JKR

Stockholm wrote:

I would rather be explicit about who will pay more tax and who will not under an NDP government and let people either take it or leave it - then try to make pie in the sky claims that we can bring on all kinds of new social programs etc...and that its all free and that NO ONE will have to pay a dime more for it - because all the money is going to come from a few big bad polluters. It just doesn't pass the smell test.

Another important question to ask is: how progressive would Mulcair's cap and trade plan be? And if it isn't progressive, what does that say about Mulcair's overall outlook concerning social and economic inequality?

JKR

Howard wrote:

As long as he avoids stepping on toes with anything that smacks of "steal Western resource revenues and ship them east," he will be okay.

Could Mulcair's cap and trade plan be twisted by the Conservatives as being a "anti-west, back to the NEP" plan?

JKR

socialdemocraticmiddle wrote:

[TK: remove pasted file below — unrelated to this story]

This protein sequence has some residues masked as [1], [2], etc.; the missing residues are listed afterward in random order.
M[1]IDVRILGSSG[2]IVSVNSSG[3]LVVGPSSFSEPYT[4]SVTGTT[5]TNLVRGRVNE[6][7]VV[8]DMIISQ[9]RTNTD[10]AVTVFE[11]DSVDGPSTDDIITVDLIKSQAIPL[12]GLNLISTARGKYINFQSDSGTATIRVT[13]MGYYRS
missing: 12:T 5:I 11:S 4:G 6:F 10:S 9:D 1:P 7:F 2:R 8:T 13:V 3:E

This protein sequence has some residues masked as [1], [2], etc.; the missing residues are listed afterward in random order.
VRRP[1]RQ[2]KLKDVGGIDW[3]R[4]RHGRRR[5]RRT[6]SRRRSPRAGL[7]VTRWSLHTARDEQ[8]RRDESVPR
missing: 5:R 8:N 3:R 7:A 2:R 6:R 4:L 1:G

Mulcair: "The question, in case you didn't hear it, was about electoral reform. First thing I have to say, the only way to achieve electoral reform is to elect a New Democratic majority. And that has to be under the current electoral system. But to answer your question... electoral reform has always been a part of the NDP platform. To get there, we would need to campaign on a clear platform that includes electoral reform, which I fully intend to do. Our platform has always been to move to a system of mixed-member proportional representation. And as to what you said... We wouldn't need to change the constitution to do that, and we could get to proportional representation with the simple passage of legislation. But we would need to change the constitution to achieve senate reform. And it IS about time that the NDP decided to get rid of that archaic institution."

...

I wish that everyone actually got off their asses and actually went to these events, and get the candidates on the record, instead of just making stuff up based on their own paranoia/biases.

I'm as worried about this stuff as you are. (I even have my own paranoia / biases.) But I'm telling you: the best approach to handling this stuff is to put the candidate on the spot.

I'm happy you asked Mulcair such a succinct question.

Mulcair's answer was excellent. I hope his position is reflected on his web site, in media articles, and in televised debates.

It's smart putting the candidate on the spot and it's important for the candidate to publicly commit to their policies to a wide audience.